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    « Answering Questions About Family History Books | Main | Just What a Writer Needs - An Algorithm »
    Friday
    Sep302011

    Writing Commercial Fiction?

    Check this out! There’s a new kid in town, and this one is accepting unagented manuscripts. If you write genre fiction, such as mystery, romance, or science fiction, this is a chance to be discovered. They are called Musa Publishing, and they have a number of genre imprints, and also a speculative fiction eMag called Penumbra.

    Of all the obstacles that face new authors, being without an agent is one of the most formidable. After all, you just want to submit your book, right? Why this two-step process, then, of finding an agent to represent you?

    Agents have traditionally been the gatekeepers of the publishing industry, screening manuscripts to locate the ones most likely to succeed at a given publishing house. For an author, this means giving up perhaps 15% of a book’s revenue to the agent – a tough price to pay. Traditionally, authors have grudgingly paid their dues to gain access to a publisher.

    So when a publisher comes along who will deal directly with an author, without the agent’s cut, it gets interesting. And this new publisher, Musa, posts the terms of their author contracts online. http://musapublishing.blogspot.com/p/royalties.html

    Musa royalties are set up as the following:

    • For trade paperback copies sold less returns: 15% percent (FIFTEEN) of the cover price received for each sale made directly on the Musa Press site.
    • For trade paperback copies sold less returns: 15% percent (FIFTEEN) of the cover price for each sale made on third-party wholesalers, distributors, resellers, or vendors sites.
    • For electronic edition copies sold: fifty percent (50%) of the cover price received for each sale made directly off the Musa Press site.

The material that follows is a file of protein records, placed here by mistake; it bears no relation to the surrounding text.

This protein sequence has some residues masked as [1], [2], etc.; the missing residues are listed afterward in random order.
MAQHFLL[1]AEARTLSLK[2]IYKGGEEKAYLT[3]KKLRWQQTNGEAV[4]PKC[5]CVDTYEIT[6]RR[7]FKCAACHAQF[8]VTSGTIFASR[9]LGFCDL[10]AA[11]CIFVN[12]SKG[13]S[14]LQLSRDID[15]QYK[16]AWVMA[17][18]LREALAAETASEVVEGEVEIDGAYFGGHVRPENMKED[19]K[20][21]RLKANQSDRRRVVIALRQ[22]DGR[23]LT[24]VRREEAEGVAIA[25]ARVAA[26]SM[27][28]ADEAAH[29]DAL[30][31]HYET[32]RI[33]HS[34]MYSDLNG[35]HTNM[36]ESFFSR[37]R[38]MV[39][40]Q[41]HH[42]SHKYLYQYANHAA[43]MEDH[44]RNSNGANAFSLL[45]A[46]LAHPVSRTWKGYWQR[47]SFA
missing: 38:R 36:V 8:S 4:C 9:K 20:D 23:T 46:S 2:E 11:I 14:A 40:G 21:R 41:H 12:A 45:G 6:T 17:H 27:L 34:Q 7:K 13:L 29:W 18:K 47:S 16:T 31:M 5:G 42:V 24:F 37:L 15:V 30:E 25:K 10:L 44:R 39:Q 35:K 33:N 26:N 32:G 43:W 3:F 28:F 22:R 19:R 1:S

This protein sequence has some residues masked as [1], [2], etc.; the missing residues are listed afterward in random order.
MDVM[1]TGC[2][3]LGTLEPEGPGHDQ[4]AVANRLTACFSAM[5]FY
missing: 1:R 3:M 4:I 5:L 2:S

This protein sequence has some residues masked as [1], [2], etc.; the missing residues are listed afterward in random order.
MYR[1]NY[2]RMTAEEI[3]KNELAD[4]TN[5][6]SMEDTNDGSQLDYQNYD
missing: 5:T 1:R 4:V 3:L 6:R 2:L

• For electronic edition copies sold: fifty percent (50%) of the NET amount received for each sale made directly from third-party wholesalers, distributors, resellers, or vendors.
    • For electronic edition copies sold on sale: fifty percent (50%) of the sale price received for each sale made on the Musa Press site.

    Here’s the interesting twist it took me a moment to understand: Musa starts all authors off with ebooks, and then, depending on their sales, goes to print. Their site states:

    PRINT—Musa will select books for our print line based upon sales. If your sales reach a certain level, your book will go into print. At that time, for any book sold on our site you will receive 15% of the cover price and through a third party you receive 15% of the net.

    Is this a good deal? That’s a matter of perspective. The unknown question, as with any publisher, is what will they do to market and promote your book. How many copies will be sold? If your book is accepted by a publisher who then lets it grow stale on the shelf, it’s never a good deal. If the book gains lots of exposure because the publisher does the job of marketing and promotion well – then that is the stuff of an author’s dreams come true.

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